Straight Outta Left Field: On Sophia Kennedy’s Debut LP

Nitish Pahwa takes a look at Sophia Kennedy's outstanding self-titled record.
By    July 10, 2017


Nitish Pahwa wrote this at Berghain.

Sophia Kennedy has come up as the latest signee of Berlin club music label Pampa Records—an odd distinction, considering she has little in common with her labelmates, prominent German dance artists from Axel Boman to DJ Koze. A native of Baltimore, Kennedy moved to Hamburg years ago to study filmmaking and got her musical start producing scores for local theatrical productions. In her songwriting, she draws inspiration from the melodies and arrangements of Judy Garland and Frank Sinatra while also paying attention to the unconventional song structures of Kanye West. Per her own account, she doesn’t even come from the electronic world, and prefers to listen to folk music in her spare time.

Yet all of this seems to have only affirmed her place at Pampa. Her self-titled debut album, released back in April, has been proudly touted as the label’s first “songwriting” project, deviating from its typical roster of house and techno releases. With production from both Kennedy and Mense Reents, a member of labelmate Die Vögel, Sophia Kennedy provides an amalgamation of seemingly discordant styles, with the pieces fitting in entirely unexpected ways.

Kennedy’s music sleekly incorporates all of her disparate influences and surroundings—it is an exemplar of the modern musical aesthetic that gives little regard to genre purity. Distorted techno drums drive a playful piano rag (“Being Special”). A murky intro fitting for a typical trap song cedes into a light, innocent love song (“Hello, I Found You”). The Pampa dance influence appears in catchy songs like “3,05,” but Kennedy’s theater-scoring background likewise betrays itself within the strings of “Baltimore.”

Here, not only do no two songs sound similar—no two moments in any given song sound anything like each other. The music escapes all easy lines of definition. Sophia Kennedy is a dazzling album, full of surprises, thrills, shocks, and interjections that weave their way throughout each song. Volatile noises, swelling synths, and clipped drums appear in unexpected fashions. Instrumental layers build and interlock to dizzying effect. Samples pop up intermittently, ranging from Phil Spector drums to Barack Obama quotes.  Notes and lyrics are warped or repeated at random—Kennedy allows her versatile, deep, rich voice to shine on its own, but also doesn’t hesitate to put it through various processors, contorting it at will.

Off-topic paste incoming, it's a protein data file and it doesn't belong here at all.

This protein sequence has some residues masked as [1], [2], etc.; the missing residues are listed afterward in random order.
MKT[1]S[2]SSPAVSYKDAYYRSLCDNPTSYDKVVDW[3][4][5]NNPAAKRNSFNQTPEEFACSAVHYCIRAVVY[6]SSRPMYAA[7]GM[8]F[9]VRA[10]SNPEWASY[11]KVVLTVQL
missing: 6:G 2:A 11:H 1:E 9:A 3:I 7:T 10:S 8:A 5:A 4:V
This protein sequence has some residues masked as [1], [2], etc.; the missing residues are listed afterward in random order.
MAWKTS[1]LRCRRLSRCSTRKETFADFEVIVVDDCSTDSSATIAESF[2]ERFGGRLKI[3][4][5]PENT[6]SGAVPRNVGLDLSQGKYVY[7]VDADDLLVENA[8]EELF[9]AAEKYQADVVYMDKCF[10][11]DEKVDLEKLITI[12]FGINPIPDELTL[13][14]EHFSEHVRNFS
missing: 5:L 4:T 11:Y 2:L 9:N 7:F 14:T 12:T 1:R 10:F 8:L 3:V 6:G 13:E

In contrast to the sometimes haywire nature of her instrumentation, Kennedy writes straightforward songs with guileless, honest attitudes. Several tracks consist of stream-of-consciousness observations that lead to stray moments of profundity. “A Bug on a Rug in a Building” has an especially poignant example: “I lost a button off my shirt / While running through the station to catch the last train / When it came to my mind that there’s a bug sitting on my thumb / And it’s midnight, and we haven’t spoken for a while.” These are ambling lyrics that never bore, gripping with quotidian yet all-too-human emotions and epiphanies.

Complemented with the erratic production, the concepts and stories told here carry intense weight. “Build Me a House” becomes almost overbearing with the repeated emphasis added to its central, ostensibly innocuous request—with the grand echoes from the piano, trumpets, and drums, it feels regal in its command. The ending of “Foam,” with its disfigured chant of “Everything’s elastic,” becomes a boundless nightmare. Without such jolts, the album would remain a pleasant listen, but it would hardly conjure the same sense of wonder.

In Sophia Kennedy, meandering, modest song-crafting meetings haywire, experimental production—it’s like Daniel Johnston meets John Cale fused with Kraftwerk. The album ducks and turns all expectations, making for one of the most fascinating musical works of the year. Sophia Kennedy provides an immersive landscape to explore and continually revisit, drawing on a world of sounds and genres to give quaint, peculiar tints to familiar human feelings.


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